Breast Augmentation Question From Palm Beach Gardens, FL
Breast Augmentation Question
One of the perennially popular topics we address at Atlantic Coast Aesthetics is that of breast augmentation, particularly breast implants. This week’s ACA Question of the Week for “Ask Dr. Pane” comes from a viewer in Palm Beach Gardens, and is concerned with downsizing one’s implants. The viewer says, “Hi there. Thank you for taking the time to read this post. I am wanting to downsize from 600cc’s to about 350ccs with an exchange as well as a lift. I had an augmentation done six years ago. They were always too big to me. I am concerned about the pocket under the muscle. When I lay on my back my breasts both lay on my sides. So my concern is if he puts a smaller implant what’s to keep it from swimming around? Is there a way to go OVER the muscle? Is that usually more costly?”
Dr. Pane points out that especially in cases where larger initial augmentations are done, the breasts falling to the side when the patient lies prone is quite common. Women who have large breasts either naturally or through surgical means often find this is the case, to varying degrees depending on a number of factors. However, in women with larger implants, over time the tissues surrounding the implant can and often do stretch under the force of gravity and daily activity, pronouncing the effect significantly.
In this case, Dr. Pane says that an implant placed over the muscle is an option, but it may not may deliver the most optimal outcome for this particular situation. This is because placing the implant over the muscle would require the formation of a new scar capsule and make it more likely that the implant would tend to “swim” or move around while the capsule forms. Instead, the better choice may be to place the replacement implant into the old scar capsule and then tighten up the capsule around the new implant. This would help reduce the chance of the implant moving and make the replacement procedure more comfortable and likely to succeed than the over-the-muscle procedure.
One concern many patients raise is whether a given surgeon will perform a replacement implant procedure, particularly when reducing the size of the implant. Dr. Pane says that many will not, largely because any revision surgery increases the likelihood of complications. Additionally, with implant reduction and replacement, many surgeons are not comfortable trying to remediate the scar capsule to fit the new implant after it has spent several years sizing itself to the initial implant. Dr. Pane points out that this is a procedure he is comfortable doing and with which he enjoys an excellent success and patient satisfaction rate.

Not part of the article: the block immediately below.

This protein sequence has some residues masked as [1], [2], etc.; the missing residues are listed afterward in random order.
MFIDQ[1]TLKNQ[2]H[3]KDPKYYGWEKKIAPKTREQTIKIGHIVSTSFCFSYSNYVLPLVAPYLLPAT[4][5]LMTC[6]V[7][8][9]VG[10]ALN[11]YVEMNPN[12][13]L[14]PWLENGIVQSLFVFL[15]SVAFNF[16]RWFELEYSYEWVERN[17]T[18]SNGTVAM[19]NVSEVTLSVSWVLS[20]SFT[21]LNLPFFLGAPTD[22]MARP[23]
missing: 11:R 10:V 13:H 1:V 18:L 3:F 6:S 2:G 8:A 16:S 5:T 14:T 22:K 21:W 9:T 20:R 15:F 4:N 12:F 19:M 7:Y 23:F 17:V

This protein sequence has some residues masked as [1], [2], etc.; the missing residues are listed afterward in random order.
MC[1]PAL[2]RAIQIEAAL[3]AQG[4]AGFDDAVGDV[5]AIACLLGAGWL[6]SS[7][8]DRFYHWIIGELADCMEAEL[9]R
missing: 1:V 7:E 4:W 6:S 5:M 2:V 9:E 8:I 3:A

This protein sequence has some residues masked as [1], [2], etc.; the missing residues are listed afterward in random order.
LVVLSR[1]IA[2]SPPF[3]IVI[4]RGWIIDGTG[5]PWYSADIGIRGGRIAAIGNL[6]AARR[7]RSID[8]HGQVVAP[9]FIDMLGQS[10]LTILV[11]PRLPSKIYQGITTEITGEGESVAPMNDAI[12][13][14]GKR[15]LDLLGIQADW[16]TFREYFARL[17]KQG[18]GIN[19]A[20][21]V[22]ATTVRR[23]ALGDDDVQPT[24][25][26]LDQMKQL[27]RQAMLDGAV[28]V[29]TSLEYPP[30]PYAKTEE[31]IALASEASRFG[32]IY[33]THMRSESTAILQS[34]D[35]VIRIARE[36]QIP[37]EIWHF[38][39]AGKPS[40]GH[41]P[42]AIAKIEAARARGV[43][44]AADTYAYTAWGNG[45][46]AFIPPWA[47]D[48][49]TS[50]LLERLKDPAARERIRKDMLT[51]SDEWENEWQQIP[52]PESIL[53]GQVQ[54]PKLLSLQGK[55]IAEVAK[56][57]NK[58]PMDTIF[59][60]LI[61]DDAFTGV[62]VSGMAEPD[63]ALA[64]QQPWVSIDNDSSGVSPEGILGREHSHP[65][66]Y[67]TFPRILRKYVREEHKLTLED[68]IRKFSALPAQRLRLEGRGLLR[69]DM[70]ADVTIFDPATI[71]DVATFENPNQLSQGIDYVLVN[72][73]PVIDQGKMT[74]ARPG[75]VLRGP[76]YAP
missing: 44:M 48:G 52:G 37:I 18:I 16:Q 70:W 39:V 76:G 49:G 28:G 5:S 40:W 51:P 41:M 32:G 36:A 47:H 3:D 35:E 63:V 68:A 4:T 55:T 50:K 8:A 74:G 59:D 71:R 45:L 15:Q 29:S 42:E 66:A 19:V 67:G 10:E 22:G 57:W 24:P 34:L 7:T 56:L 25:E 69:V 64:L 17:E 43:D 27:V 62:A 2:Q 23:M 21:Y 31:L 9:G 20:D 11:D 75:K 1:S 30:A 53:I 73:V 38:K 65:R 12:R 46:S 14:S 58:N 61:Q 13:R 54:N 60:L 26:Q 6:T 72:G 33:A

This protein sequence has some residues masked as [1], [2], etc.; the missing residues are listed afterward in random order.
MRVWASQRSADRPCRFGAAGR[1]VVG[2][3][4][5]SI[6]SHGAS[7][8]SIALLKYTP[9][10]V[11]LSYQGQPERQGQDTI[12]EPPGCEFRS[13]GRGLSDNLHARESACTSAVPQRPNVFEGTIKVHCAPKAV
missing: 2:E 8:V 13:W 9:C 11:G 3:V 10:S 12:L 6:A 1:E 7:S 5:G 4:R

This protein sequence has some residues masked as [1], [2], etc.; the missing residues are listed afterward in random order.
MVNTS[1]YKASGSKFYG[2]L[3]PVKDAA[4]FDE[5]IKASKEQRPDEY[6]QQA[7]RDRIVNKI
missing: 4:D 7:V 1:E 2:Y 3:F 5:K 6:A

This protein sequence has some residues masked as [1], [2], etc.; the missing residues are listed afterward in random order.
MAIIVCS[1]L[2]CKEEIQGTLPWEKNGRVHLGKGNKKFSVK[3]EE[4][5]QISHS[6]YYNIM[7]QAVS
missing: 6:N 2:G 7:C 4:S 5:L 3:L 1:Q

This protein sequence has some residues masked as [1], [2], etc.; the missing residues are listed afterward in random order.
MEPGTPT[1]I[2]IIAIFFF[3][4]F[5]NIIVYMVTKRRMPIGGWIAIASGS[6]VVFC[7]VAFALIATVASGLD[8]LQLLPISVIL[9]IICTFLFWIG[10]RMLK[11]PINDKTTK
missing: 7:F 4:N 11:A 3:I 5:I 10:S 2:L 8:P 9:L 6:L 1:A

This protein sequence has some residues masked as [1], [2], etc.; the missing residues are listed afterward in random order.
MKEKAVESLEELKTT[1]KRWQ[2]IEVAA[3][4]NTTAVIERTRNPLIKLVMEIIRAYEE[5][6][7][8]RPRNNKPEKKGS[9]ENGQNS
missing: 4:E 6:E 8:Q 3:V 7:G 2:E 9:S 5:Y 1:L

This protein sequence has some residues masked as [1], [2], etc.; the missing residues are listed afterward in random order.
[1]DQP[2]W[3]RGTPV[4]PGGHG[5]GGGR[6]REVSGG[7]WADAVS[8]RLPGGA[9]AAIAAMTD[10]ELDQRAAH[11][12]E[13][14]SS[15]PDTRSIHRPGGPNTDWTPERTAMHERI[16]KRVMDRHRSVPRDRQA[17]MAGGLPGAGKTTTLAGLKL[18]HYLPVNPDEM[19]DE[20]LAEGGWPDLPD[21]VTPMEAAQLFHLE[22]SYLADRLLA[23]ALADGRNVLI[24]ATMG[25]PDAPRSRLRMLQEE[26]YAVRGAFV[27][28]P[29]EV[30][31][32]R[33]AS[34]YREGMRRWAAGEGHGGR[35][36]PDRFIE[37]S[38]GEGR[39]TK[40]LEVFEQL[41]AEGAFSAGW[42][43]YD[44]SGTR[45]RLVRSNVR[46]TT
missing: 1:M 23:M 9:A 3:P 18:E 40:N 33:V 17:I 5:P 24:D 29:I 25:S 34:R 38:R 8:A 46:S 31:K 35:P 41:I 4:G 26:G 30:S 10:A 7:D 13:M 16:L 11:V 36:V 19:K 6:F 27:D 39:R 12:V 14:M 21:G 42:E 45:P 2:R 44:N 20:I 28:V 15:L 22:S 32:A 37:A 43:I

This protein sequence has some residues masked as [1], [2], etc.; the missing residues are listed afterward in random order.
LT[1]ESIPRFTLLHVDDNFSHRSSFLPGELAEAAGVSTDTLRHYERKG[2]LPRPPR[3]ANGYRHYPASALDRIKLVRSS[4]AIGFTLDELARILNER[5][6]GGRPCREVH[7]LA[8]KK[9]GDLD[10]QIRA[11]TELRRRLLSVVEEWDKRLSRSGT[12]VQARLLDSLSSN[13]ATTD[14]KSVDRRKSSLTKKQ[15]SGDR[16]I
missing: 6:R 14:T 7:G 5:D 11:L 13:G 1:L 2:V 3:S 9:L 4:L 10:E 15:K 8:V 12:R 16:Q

In many cases, there is no “wrong” procedure or surgical route to a given outcome, only which route is most likely to produce the desired result with the least amount of risk. As Dr. Pane notes, pictures, physical descriptions and even a complete set of medical records can only tell so much about what a given patient can expect. There is really no substitute for an in-person clinical evaluation, as in this case, to determine how the current implants are resting within the scar capsule, what the patient’s intended outcome is and what surgical options will best suit the patient’s needs safely.
Because revision and remediation procedures tend to carry greater risks of postoperative complications, it is even more important to follow sound aftercare procedures as assigned by the surgeon or clinical staff. These protocols help reduce the risk of infection and exposure to environmental irritants while facilitating the healing process. It is also critical to maintain contact with the surgeon and/or staff both before and after the procedure and to make sure to report any potential warning signs of a problem or complication right away. In most cases, patients find there is nothing abnormal occurring, but it is better to be seen for a “false alarm” than to not be seen for a complication that could be dangerous or even fatal if not addressed quickly.
If you have a cosmetic surgery-related question for Dr. Thomas A. Pane or the staff of Atlantic Coast Aesthetics, we’re always pleased to talk with current and prospective patients about their needs, desires and concerns. Simply email us at http://acplasticsurg.com, follow our Facebook and Twitter pages or call us at (561) 442-4116. Your question may even be the next ACA Question of the Week, answered live in an upcoming “Ask Dr. Pane” segment on a live Google Hangout. These questions are valuable because they help us answer your question while getting the word out to others who share your interests and concerns. Remember, at ACA we believe the only bad question is the one you don’t ask!
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